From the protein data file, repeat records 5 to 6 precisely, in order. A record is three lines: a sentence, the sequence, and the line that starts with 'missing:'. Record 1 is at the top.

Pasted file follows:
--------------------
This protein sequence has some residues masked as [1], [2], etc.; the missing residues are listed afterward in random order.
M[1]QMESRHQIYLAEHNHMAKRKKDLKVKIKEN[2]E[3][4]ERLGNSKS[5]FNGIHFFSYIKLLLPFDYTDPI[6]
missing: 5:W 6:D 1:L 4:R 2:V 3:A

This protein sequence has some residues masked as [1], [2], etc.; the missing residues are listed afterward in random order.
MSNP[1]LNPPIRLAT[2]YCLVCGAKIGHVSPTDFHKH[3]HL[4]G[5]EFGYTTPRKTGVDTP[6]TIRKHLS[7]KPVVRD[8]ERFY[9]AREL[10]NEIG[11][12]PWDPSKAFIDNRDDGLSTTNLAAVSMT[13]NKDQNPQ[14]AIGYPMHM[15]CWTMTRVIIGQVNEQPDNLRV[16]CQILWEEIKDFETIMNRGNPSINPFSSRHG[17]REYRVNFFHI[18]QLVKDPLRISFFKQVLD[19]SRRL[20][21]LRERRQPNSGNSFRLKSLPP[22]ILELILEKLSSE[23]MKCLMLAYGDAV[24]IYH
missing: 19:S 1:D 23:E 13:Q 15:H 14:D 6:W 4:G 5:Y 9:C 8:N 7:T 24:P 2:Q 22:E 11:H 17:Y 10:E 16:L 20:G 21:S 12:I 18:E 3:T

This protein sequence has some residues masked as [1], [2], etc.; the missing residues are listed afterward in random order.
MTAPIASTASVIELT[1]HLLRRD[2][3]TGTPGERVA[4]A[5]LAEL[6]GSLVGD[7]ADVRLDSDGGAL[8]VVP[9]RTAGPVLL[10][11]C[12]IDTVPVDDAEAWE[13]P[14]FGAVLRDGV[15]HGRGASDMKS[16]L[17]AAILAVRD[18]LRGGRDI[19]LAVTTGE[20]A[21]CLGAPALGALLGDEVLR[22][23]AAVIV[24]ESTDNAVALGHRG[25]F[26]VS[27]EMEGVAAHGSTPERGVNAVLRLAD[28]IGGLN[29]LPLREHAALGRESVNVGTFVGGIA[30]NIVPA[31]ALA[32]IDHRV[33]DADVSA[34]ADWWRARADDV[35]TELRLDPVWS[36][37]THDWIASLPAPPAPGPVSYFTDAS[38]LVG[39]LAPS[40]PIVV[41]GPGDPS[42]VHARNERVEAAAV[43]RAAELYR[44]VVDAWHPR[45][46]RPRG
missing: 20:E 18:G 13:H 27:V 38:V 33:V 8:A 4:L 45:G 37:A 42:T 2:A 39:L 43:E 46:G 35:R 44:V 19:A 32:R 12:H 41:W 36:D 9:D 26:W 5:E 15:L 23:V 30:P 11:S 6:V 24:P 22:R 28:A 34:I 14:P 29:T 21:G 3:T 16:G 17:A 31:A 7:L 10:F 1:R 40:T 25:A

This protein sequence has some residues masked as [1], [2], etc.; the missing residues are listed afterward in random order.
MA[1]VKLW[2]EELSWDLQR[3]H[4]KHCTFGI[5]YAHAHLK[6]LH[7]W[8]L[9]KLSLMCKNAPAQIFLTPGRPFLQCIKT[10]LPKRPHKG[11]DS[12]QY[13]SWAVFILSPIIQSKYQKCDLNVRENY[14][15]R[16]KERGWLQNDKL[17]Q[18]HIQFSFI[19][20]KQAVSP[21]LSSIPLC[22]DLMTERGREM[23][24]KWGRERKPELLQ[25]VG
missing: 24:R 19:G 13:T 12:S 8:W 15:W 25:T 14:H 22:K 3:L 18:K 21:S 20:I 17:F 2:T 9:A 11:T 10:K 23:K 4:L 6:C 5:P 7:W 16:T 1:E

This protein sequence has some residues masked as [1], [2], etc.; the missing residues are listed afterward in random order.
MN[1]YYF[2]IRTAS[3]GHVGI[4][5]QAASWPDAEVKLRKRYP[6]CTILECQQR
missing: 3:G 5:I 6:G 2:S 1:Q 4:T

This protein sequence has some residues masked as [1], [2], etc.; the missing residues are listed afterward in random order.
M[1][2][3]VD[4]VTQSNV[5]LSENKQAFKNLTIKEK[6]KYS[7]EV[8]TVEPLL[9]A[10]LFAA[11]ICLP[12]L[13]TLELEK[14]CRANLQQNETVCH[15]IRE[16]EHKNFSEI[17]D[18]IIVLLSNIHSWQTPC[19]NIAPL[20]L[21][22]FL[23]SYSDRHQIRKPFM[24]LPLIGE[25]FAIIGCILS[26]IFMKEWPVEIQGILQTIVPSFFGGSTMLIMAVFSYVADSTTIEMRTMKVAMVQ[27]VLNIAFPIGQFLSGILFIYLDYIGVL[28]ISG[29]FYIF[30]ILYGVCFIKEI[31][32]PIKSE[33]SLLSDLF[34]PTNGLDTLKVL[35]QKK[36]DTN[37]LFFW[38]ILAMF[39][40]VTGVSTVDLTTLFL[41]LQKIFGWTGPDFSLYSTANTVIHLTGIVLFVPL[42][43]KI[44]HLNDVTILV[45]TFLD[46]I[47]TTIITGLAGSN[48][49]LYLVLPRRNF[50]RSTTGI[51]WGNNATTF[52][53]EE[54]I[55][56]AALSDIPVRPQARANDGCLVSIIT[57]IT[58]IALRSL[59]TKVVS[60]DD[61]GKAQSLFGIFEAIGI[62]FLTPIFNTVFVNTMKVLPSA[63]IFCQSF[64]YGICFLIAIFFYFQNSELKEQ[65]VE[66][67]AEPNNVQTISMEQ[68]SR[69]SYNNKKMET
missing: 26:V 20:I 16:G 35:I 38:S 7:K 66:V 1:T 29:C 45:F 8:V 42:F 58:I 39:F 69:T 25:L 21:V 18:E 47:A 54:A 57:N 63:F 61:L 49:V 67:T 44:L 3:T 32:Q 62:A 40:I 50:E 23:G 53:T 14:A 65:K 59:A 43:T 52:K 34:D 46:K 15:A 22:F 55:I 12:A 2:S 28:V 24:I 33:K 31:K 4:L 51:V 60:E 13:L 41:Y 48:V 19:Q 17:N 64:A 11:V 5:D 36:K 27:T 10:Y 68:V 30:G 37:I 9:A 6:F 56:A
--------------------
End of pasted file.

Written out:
This protein sequence has some residues masked as [1], [2], etc.; the missing residues are listed afterward in random order.
MN[1]YYF[2]IRTAS[3]GHVGI[4][5]QAASWPDAEVKLRKRYP[6]CTILECQQR
missing: 3:G 5:I 6:G 2:S 1:Q 4:T

This protein sequence has some residues masked as [1], [2], etc.; the missing residues are listed afterward in random order.
M[1][2][3]VD[4]VTQSNV[5]LSENKQAFKNLTIKEK[6]KYS[7]EV[8]TVEPLL[9]A[10]LFAA[11]ICLP[12]L[13]TLELEK[14]CRANLQQNETVCH[15]IRE[16]EHKNFSEI[17]D[18]IIVLLSNIHSWQTPC[19]NIAPL[20]L[21][22]FL[23]SYSDRHQIRKPFM[24]LPLIGE[25]FAIIGCILS[26]IFMKEWPVEIQGILQTIVPSFFGGSTMLIMAVFSYVADSTTIEMRTMKVAMVQ[27]VLNIAFPIGQFLSGILFIYLDYIGVL[28]ISG[29]FYIF[30]ILYGVCFIKEI[31][32]PIKSE[33]SLLSDLF[34]PTNGLDTLKVL[35]QKK[36]DTN[37]LFFW[38]ILAMF[39][40]VTGVSTVDLTTLFL[41]LQKIFGWTGPDFSLYSTANTVIHLTGIVLFVPL[42][43]KI[44]HLNDVTILV[45]TFLD[46]I[47]TTIITGLAGSN[48][49]LYLVLPRRNF[50]RSTTGI[51]WGNNATTF[52][53]EE[54]I[55][56]AALSDIPVRPQARANDGCLVSIIT[57]IT[58]IALRSL[59]TKVVS[60]DD[61]GKAQSLFGIFEAIGI[62]FLTPIFNTVFVNTMKVLPSA[63]IFCQSF[64]YGICFLIAIFFYFQNSELKEQ[65]VE[66][67]AEPNNVQTISMEQ[68]SR[69]SYNNKKMET
missing: 26:V 20:I 16:G 35:I 38:S 7:K 66:V 1:T 29:C 45:F 8:V 42:F 58:I 39:F 69:T 25:L 21:V 18:E 47:A 54:A 57:N 63:F 61:L 49:V 67:T 44:L 3:T 32:Q 62:A 40:I 50:E 23:G 53:T 14:A 65:K 59:A 43:T 52:K 34:D 46:K 15:A 22:F 55:I 12:A 2:S 28:V 24:I 33:K 31:K 4:L 51:V 60:E 13:L 41:Y 48:V 19:Q 17:N 64:A 11:V 5:D 36:K 27:T 10:Y 68:V 30:G 37:I 9:A 6:F 56:A